Even if the goal makes sense, achieving it can be difficult.

Once the consumer stops paying the minimums, the card companies increase efforts to collect. Their fees and interest charges do not stop. They may sue. The consumer’s credit score falls through the floor.

Long before making any attempt at a deal with creditors, the settlement companies take a fee. Credit Solutions deducted $233 from the Carters’ checking account for three months, and then $116 a month for the next 27 months — a total of about $3,825 by early this year.

It was a fee Mrs. Carter and her husband, Willard Carter, a miner who retired after he was injured, could ill afford — especially since, by their account, the company put little effort into their case.

“After they got their money, they ran,” said Mrs. Carter, 51.

The Carters went to the West Virginia attorney general’s office in January, joining a flood of that state’s citizens complaining about debt relief schemes. “We’re being overwhelmed,” an assistant attorney general, Norman Googel, said.

Since 2005, Mr. Googel and his colleagues have successfully pursued cases against 14 companies promoting debt relief and debt settlement, resulting in refunds to 3,443 consumers, and they are pursuing more. And yet, he said, the complaints keep coming.

On March 26, Credit Solutions was sued by the State of Texas, which accused it of engaging in “false, deceptive and misleading acts and practices.”

The suit says the company misrepresents its success rate, noting that the company’s own data “show that over 80 percent of the debts enrolled in the program do not settle.” Those debts that are settled, the suit says, are for higher amounts than the promised 40 cents on the dollar.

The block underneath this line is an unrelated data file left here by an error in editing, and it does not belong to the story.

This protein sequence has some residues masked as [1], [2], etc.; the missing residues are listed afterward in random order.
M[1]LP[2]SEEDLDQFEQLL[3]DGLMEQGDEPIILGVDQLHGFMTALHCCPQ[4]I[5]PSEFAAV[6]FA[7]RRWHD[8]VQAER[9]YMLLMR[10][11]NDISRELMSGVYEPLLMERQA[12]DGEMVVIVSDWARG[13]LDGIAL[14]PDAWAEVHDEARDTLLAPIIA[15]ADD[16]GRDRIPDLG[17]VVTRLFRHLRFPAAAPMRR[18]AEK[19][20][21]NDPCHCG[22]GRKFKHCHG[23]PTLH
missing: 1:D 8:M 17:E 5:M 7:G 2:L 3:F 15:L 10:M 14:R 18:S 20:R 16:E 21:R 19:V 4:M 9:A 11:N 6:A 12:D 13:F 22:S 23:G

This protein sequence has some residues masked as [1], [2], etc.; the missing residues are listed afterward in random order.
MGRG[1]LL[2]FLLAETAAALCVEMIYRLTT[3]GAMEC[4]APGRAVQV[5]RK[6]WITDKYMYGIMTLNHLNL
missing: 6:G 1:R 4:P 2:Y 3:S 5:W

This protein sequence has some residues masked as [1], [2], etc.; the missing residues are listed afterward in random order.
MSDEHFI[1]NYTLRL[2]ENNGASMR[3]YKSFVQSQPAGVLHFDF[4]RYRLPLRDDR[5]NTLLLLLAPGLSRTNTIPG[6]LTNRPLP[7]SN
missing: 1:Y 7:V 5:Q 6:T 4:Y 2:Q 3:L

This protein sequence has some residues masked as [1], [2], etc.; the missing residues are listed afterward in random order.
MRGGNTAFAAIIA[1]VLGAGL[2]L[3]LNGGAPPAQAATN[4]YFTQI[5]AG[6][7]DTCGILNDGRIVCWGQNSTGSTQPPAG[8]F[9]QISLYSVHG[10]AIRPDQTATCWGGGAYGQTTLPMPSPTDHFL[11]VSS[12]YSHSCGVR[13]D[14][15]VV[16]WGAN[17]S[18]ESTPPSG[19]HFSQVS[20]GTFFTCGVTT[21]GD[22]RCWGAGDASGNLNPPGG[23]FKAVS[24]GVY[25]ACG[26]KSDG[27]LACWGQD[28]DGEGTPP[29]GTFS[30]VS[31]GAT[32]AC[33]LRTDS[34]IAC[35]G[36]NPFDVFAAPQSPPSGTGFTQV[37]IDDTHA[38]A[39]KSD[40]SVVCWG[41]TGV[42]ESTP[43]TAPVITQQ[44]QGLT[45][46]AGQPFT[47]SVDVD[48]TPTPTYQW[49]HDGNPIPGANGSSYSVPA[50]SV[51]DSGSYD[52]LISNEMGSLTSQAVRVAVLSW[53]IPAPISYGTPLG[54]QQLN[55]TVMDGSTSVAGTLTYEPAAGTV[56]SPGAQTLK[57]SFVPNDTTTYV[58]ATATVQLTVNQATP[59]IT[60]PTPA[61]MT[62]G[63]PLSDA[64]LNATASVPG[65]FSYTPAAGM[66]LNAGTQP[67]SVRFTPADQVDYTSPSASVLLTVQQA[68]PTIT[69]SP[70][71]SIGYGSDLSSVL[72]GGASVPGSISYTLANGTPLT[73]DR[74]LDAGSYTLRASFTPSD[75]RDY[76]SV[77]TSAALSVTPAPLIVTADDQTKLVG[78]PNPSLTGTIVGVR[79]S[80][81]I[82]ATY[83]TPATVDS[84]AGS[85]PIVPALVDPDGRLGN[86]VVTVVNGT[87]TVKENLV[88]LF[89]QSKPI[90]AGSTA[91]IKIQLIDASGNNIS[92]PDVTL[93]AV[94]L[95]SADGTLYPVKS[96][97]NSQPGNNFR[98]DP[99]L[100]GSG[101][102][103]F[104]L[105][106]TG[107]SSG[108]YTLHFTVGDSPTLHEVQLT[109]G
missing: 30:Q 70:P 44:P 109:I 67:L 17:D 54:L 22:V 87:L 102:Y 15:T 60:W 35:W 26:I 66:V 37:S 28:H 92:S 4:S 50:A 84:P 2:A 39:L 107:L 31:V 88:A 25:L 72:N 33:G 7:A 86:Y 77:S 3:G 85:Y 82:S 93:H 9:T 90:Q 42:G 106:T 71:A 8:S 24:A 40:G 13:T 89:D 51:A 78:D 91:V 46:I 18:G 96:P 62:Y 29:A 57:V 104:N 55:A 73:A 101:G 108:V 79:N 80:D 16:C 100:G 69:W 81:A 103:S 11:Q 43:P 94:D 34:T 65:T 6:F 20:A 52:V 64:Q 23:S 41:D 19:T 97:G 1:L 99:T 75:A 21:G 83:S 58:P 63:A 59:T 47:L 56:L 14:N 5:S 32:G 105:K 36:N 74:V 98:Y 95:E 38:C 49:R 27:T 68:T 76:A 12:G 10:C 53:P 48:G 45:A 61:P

Credit Solutions said it would not comment on pending litigation.

The settlement companies are the latest response to an old question: How can debt-ridden people avoid bankruptcy?

The first answer was nonprofit credit counseling, which began in the 1960s. The counselors, financed by the credit card industry, helped consumers formulate debt management plans and negotiated lower interest rates.

Counseling lost some of its appeal after creditors largely stopped offering the concessions needed to get people solvent again. The National Foundation for Credit Counseling, an umbrella group for legitimate counseling services, announced last week that the country’s top 10 credit card issuers had agreed to make changes to provide additional relief.

The diminishing effectiveness of nonprofit efforts created an opening for commercial settlement companies. Debt settlement is not regulated by federal law, as debt collection is, though general fraud and deceptive-marketing laws may apply. The Federal Trade Commission has successfully pursued seven cases against debt settlement companies since 2001, but one of the agency’s commissioners, J. Thomas Rosch, said that such cases take time and staff.

“I favor self-regulation that’s not a fig leaf,” Mr. Rosch said.

After inquiries from The New York Times, Credit Solutions sent a full refund to the West Virginia couple, the Carters, saying it was committed to customer satisfaction. The company blamed “communications problems” for troubles with the Carters’ account.

The Carters need every penny of their refund. They now owe much more than when they enrolled with Credit Solutions three years ago. For instance, interest and fees have increased the balance on one of their cards to $18,000, from $8,000.

“I was trying to do the right thing,” Mrs. Carter said, “but it didn’t work that way.”